This is the typed-out large white text in the lower right-hand corner of the screen. Just like all the other text codes, it can be placed in a trigger or script.

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Make anything a bomb

Place down a unit and name it bomb01. Place down a trigger and set the 'Activation' field for the group you would like to trigger the bomb. In the 'On Act.' field enter:

bomb = "Bo_GBU12_LGB" createVehicle getPos bomb01

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Play music or a sound

Set the trigger radius ('Axis a' & 'Axis b') and the 'Activation' field. In the 'On Act.' field copy & paste this code:

playMusic "music01"

If it is a sound then put in this code:

playSound "sound01"

Change "music01" and "sound01" to the name of your music score and custom sound. For additional information on importing custom music see this section of Making an Intro with the In-game Camera.

If you would like to use the ArmA 2 built-in music and sound library, click the 'Effects' button which is located in the lower left-hand corner of the trigger. You will be shown a list of seven categories:

Anonymous
Voice
Environment
Trigger
Track
Type
Effect

Select the desired music/sound from one of the dropdowns and then hit 'OK' twice. Any custom sounds you imported will be found under the 'Voice' category and can be activated via the 'Effects' button also.

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Set trigger activation height

Put this code in the condition field of a trigger:

this AND (getPosATL (vehicle player) select 2) < 10

This means that the trigger will only be activated by a player that is less that ten meters above ground level. This code is ideal for ensuring that aircrafts flying through the trigger radius will not cause activation.

You can change '<' to '>' which now enables anything twenty meters or above ground level to set off the trigger. To create a trigger that has both a minimum and maximum height, use this code:

this AND (getPosATL (vehicle player) select 2) < 10 AND (getPosATL (vehicle player) select 2) > 4;

Now a unit will only set off the trigger if it is higher than four meters but not higher than ten meters. This is used for triggers in buildings that should only be activated on certain floors such as the second, third, etc.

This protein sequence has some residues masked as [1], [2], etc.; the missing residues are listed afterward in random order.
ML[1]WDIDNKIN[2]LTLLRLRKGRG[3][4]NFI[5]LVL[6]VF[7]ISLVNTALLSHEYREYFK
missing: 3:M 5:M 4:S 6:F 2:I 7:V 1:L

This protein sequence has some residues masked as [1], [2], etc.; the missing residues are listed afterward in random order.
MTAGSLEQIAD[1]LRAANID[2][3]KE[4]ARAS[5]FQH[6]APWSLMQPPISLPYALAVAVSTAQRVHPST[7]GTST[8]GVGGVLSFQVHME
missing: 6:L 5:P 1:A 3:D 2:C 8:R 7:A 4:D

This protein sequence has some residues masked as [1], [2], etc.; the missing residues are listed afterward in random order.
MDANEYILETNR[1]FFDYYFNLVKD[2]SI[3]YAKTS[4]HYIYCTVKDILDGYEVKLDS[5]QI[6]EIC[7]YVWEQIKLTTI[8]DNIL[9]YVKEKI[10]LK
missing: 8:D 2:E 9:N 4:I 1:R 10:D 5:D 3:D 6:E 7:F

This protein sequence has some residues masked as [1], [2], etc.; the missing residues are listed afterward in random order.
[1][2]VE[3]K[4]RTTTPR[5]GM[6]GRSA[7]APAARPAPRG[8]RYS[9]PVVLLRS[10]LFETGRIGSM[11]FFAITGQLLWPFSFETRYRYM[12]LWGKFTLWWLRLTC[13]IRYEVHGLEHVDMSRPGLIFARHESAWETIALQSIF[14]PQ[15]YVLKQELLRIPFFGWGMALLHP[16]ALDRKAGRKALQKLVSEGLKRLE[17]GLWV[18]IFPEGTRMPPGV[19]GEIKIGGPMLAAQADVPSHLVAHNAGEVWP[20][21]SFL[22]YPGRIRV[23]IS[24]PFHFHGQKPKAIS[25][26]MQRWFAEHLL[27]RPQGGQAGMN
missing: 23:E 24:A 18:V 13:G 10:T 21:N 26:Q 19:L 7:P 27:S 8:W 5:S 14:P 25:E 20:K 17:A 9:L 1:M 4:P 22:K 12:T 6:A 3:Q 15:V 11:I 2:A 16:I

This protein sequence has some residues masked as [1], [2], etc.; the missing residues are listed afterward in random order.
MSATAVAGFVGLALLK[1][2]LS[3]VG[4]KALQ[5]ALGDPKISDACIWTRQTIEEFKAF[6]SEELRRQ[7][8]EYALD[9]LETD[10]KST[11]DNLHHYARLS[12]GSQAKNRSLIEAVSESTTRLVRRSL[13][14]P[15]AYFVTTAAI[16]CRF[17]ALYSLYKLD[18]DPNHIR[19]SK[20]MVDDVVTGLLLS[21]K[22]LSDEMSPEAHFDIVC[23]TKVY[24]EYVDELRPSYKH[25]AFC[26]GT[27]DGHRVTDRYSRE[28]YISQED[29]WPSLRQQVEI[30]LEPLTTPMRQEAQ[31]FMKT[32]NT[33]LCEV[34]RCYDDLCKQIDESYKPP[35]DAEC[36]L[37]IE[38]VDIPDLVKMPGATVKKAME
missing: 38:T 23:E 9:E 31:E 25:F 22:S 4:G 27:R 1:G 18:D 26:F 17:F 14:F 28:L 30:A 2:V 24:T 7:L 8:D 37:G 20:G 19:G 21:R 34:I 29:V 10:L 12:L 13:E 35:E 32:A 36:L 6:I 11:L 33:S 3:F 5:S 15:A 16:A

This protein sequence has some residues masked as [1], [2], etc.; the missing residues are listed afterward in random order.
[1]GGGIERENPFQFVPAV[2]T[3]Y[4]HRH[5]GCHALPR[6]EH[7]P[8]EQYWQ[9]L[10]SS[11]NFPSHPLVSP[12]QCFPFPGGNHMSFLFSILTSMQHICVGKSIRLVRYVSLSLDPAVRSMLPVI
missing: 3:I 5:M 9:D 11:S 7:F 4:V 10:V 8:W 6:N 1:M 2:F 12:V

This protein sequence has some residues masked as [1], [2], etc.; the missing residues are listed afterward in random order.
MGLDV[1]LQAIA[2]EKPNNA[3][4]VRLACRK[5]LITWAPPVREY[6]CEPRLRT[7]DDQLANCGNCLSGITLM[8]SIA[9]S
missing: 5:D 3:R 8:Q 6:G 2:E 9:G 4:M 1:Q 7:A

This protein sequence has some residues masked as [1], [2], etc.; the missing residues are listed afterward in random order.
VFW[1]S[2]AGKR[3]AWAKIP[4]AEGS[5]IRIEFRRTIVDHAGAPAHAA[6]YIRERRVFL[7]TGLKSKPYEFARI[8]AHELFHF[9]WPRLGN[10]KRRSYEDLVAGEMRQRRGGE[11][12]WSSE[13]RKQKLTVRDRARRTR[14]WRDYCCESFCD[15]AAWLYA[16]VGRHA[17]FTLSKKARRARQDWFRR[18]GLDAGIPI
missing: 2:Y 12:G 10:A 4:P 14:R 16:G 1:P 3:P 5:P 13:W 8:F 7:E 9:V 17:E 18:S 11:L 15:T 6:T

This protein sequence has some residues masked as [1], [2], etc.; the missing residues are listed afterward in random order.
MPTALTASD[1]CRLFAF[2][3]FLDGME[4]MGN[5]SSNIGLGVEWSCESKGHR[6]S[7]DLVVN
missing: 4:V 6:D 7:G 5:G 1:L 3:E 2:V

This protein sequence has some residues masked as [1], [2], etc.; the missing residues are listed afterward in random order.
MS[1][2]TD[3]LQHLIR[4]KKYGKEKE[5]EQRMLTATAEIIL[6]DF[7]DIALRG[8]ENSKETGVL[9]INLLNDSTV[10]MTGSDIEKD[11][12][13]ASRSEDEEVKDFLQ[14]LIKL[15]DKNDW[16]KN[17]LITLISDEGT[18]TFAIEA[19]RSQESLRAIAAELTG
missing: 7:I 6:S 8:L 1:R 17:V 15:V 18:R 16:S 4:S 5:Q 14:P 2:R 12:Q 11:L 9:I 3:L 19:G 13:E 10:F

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Code for modules

Jump to:
Functions
Ambient Combat
UAV


Module code belongs in the 'Initialization' field, as seen in the image below:

arma 2 interface 01

All other code will have specific instructions on where to place it.


Functions

The 'Functions' module is utilized by a wide range of processes and addons/mods for ArmA 2, so it is a good habit to place one down right away when you first begin creating a mission. If something is not working correctly in your map then chances are it requires a 'Functions' module.

A good example is activating a start message/greeting at the beginning of your mission.

arma 2 code start text

waitUntil {!isNil "bis_fnc_init"};
["Complete all four tasks", name player] call bis_fnc_infoText;

Go into the Editor and place down a function module. Then place the above code in your init.sqf file.

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Ambient Combat

Place down an Ambient Combat Module (AMC) and name it 'ACM01'. Click the 'Synchronize' button on the right sidebar, click the module, drag over to your player and then release the mouse button. There will now be a blue line connecting them.

Access your mission folder and open the init.sqf file. Copy & paste the following code into it:

waitUntil {!isNil {ACM01 getVariable "initDone"}};
waitUntil {ACM01 getVariable "initDone"};
[1, ACM01] call BIS_ACM_setIntensityFunc;
[ACM01, 400, 1000] call BIS_ACM_setSpawnDistanceFunc;
[["USMC","RU","INS"], ACM01] call BIS_ACM_setFactionsFunc;
["ground_patrol", 1, ACM01] call BIS_ACM_setTypeChanceFunc;
["air_patrol", 1, ACM01] call BIS_ACM_setTypeChanceFunc;

The Ambient Combat Module will activate within a few minutes of gameplay and units will begin to randomly spawn around your player. On a side note, the Ambient Civilians and Ambient Animals modules can simply be placed on the map without any further modifications.

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UAV

First place down a 'UAV' module followed by a UAV terminal. Next place down an 'MQ-9' (BLUFOR) or a 'Pchela-1T' (OPFOR). The drones must be occupied and not empty or they will immediately crash. Click the 'Synchronize' button on the right sidebar, click the module and drag over to your player first, then the terminal and then the drone. There will now be three blue lines running from the module to the units.

Place this code into the 'Inizialization' field of the drone:

this flyinHeight 600; this forceSpeed 400; this addEventHandler ["HandleDamage", {false}]; this setPos [getPos this select 0, getPos this select 1, 1000];

This will place the drone 1,000 meters in the air. Once it kicks in and begins flying it will drop to a height of 600 meters. You can also start the drone on a runway and allow it to takeoff and reach its flyinHeight on its own; however, there is a good chance it will crash shortly after takeoff.

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Related article: Adding Mission Tasks [ArmA 2]
Related article: Creating a Mission Intro Splash Screen [ArmA 2]
Related article: Creating Multiplayer Missions [ArmA 2]
Related article: General assembly: ArmA 2 VPN Setup [ArmA 2]
Related article: Detonate on Trigger: IED [ArmA 2]
Related article: Spawning Soldiers with Timers [ArmA 2]
Related article: Implement Looping Waypoints [ArmA 2]